By the third week in February 2015, 14 women had died across Australia from domestic violence. Previously, Australia had an average of one death per week through domestic violence, but this now appears to be a thing of the past.
In the twelve years of Australia’s military involvement in Iraq, there were 41 dreadful Australian casualties. During the same period, an estimated 600 women were killed through domestic violence. While we can’t and shouldn’t compare the two circumstances, the difference given to the priority of issues is stark.
Across the country, one woman is hospitalised every three hours, as a victim of family violence. In mid-February in Federal Parliament, our national representatives spoke at length about the threats imposed by militaristic terrorism and the cost of the response with submarines and other interventions on the country’s level of debt and deficit. On the regime of domestic terrorism where half a million women each year are injured and killed, not one word was spoken.
We still we have no sense of national outrage, no sense of a concerted effort with serious funding to address this unacceptable and obscene fact, or a bi-partisan rapid response to the issue. There is no three word slogan, no ‘stop the bashing’, no ‘end women’s murder’. The International Women’s Day events have raised the level of debate, among women! The men are mostly still absent at a systemic, organisational, cultural and social level.
Instead, the focus of the debate has been on the growing militaristic terrorism which is resulting in reductions of our freedoms, including limitations on our privacy; and increasing costs for accessing our internet, asylum seekers and refugees are suspected of being terrorists and our Government spends billions on border security. Recently, there was a further announcement of additional substantial funding to send an extra 300 troops to the Middle East.
However, my attention is on our hidden domestic ‘terrorism’. There are agencies like Baptistcare NSW & ACT which provide excellent services to women and children fleeing violence and seeking protection. These are dependent on Federal Government funding which is currently under significant pressure and many such services have been cut. So I would like to ask when is this national emergency going to receive the attention it deserves? When are we going to pay attention to the issue and work as a nation to stop this murderous regime of domestic terror?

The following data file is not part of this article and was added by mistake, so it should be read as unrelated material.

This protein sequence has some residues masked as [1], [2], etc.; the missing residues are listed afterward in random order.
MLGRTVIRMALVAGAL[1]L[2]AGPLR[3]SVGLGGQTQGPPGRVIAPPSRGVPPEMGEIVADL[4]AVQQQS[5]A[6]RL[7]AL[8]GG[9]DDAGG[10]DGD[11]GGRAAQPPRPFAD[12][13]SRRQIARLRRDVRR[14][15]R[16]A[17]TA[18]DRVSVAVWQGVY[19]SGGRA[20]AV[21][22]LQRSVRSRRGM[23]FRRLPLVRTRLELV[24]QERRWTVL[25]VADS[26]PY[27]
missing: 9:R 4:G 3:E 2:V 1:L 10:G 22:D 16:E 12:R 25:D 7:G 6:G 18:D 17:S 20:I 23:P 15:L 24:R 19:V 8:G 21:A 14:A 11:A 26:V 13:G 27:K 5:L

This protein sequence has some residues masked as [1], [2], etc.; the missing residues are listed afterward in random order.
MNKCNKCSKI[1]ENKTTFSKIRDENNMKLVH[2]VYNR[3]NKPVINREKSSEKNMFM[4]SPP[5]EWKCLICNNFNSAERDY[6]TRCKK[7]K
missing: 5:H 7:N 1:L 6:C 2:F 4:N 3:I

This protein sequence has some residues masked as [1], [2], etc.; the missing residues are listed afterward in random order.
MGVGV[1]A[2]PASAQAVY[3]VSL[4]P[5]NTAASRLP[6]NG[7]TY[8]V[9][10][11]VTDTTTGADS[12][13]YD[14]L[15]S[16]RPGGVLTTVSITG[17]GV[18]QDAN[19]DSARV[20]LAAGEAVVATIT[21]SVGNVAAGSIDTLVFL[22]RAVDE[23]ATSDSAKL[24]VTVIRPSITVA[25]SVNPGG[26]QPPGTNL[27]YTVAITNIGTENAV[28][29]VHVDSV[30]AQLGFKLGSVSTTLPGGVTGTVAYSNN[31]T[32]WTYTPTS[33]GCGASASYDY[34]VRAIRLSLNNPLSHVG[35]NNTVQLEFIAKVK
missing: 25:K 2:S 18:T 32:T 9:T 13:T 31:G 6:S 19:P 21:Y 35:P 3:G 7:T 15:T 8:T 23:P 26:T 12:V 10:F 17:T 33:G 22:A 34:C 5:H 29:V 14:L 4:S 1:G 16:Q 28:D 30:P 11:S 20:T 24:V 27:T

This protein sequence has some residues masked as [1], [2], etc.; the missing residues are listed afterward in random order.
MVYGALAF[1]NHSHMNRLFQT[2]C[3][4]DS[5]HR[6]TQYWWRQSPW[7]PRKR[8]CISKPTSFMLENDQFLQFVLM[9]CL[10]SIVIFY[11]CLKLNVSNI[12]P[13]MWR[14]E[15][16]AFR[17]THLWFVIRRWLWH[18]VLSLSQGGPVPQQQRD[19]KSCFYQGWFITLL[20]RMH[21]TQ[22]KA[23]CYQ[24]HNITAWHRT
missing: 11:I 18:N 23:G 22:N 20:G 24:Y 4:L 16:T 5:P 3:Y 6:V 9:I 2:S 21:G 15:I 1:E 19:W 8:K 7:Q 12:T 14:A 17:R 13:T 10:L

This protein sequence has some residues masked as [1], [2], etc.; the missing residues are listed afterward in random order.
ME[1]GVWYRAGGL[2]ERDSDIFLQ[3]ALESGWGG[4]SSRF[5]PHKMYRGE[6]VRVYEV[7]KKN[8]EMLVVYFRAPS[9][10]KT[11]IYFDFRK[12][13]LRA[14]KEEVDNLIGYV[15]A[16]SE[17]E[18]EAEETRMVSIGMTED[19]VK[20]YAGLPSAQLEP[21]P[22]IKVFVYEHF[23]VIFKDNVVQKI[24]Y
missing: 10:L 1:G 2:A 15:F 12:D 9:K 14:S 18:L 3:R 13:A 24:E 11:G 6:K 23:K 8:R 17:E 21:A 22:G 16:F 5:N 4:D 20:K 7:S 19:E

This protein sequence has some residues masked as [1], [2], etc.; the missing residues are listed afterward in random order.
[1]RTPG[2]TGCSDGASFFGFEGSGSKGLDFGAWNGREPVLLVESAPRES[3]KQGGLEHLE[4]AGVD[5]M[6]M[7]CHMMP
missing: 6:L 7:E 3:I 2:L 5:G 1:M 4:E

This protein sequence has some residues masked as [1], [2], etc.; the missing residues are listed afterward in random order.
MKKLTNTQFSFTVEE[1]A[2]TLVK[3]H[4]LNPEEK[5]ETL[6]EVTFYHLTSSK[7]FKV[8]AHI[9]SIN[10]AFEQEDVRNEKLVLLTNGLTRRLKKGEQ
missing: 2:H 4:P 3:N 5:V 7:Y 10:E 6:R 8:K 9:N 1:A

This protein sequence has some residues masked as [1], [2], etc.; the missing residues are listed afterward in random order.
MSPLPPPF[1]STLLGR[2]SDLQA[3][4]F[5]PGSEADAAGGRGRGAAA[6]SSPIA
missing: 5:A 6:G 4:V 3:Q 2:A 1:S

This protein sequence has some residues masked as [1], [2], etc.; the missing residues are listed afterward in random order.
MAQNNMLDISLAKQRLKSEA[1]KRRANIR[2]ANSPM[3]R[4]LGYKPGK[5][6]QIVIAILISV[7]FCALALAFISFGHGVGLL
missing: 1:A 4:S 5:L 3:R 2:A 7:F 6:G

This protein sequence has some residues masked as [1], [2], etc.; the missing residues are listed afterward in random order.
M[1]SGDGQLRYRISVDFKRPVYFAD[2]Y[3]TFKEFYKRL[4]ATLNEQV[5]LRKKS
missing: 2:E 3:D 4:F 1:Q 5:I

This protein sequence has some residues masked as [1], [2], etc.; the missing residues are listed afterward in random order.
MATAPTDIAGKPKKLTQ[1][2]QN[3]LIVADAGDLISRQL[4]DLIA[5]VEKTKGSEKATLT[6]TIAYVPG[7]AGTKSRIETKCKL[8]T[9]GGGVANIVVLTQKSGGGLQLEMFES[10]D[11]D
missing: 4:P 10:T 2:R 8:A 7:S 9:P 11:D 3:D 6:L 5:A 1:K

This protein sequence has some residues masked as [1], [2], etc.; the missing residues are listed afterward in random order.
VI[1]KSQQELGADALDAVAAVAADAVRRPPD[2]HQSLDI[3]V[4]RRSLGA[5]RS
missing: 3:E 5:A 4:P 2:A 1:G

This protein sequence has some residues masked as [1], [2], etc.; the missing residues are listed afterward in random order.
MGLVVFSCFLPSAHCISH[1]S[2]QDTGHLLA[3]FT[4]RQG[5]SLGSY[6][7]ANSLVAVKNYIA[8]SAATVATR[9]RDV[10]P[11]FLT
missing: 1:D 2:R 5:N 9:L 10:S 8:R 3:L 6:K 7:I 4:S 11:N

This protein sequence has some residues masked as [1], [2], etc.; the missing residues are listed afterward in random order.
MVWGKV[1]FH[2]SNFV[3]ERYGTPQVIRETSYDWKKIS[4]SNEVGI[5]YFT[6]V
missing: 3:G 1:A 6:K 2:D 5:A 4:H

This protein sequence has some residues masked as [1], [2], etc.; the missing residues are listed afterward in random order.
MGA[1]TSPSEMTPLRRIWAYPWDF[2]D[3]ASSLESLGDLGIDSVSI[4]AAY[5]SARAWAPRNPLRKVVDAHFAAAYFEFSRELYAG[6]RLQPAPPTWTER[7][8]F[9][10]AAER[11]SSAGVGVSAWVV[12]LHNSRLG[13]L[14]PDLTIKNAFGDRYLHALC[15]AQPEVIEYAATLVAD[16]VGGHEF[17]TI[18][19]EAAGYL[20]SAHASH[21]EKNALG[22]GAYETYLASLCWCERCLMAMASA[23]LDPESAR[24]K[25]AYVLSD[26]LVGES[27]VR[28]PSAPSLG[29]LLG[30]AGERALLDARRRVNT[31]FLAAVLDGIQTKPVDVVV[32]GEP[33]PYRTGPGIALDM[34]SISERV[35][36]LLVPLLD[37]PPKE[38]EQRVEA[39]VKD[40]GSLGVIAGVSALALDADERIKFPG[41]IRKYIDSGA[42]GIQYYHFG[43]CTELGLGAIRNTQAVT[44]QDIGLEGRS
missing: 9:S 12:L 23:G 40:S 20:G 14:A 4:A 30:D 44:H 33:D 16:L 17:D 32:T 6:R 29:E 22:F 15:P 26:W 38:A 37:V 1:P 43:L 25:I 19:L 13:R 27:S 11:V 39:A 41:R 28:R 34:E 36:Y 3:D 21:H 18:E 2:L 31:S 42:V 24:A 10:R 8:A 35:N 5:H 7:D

The longer we remain silent and inactive on this issue, the more prevalent and ingrained it becomes. There is plenty of evidence to demonstrate our children learn their behaviours from their parents.
What lessons is the child learning who sees her mother being beaten? Perhaps she is learning this is normal behaviour in any relationship, that men beat women as matter of course; that it is their mother’s fault because nothing is being done and she is worthless and of no value, given it is ignored? And for the son of the beaten mother, perhaps he is learning this is how he too should behave when he has a wife or partner of his own and that his children are of no concern.
When a mother, wife or partner and children become the victims, having to move house, move schools and jobs, slip into poverty and disengagement to keep themselves safe, repeat their story over and over again to those who don’t believe or don’t want to become involved, and who somehow think it’s their fault this occurred, then our systems have comprehensively failed them and our society; and our systems continue to terrorise and abuse the victims, to silence and marginalise their experience.
Domestic terrorism is a very strong description and one that is very uncomfortable. However, the death rate from this crime is appalling and the numbers of people affected should make this a national headline and disgrace. The priorities of our country provide an insight into our own reflections and understanding. It is time to change the policy agenda. International Women’s day is a timely and apposite day to do so.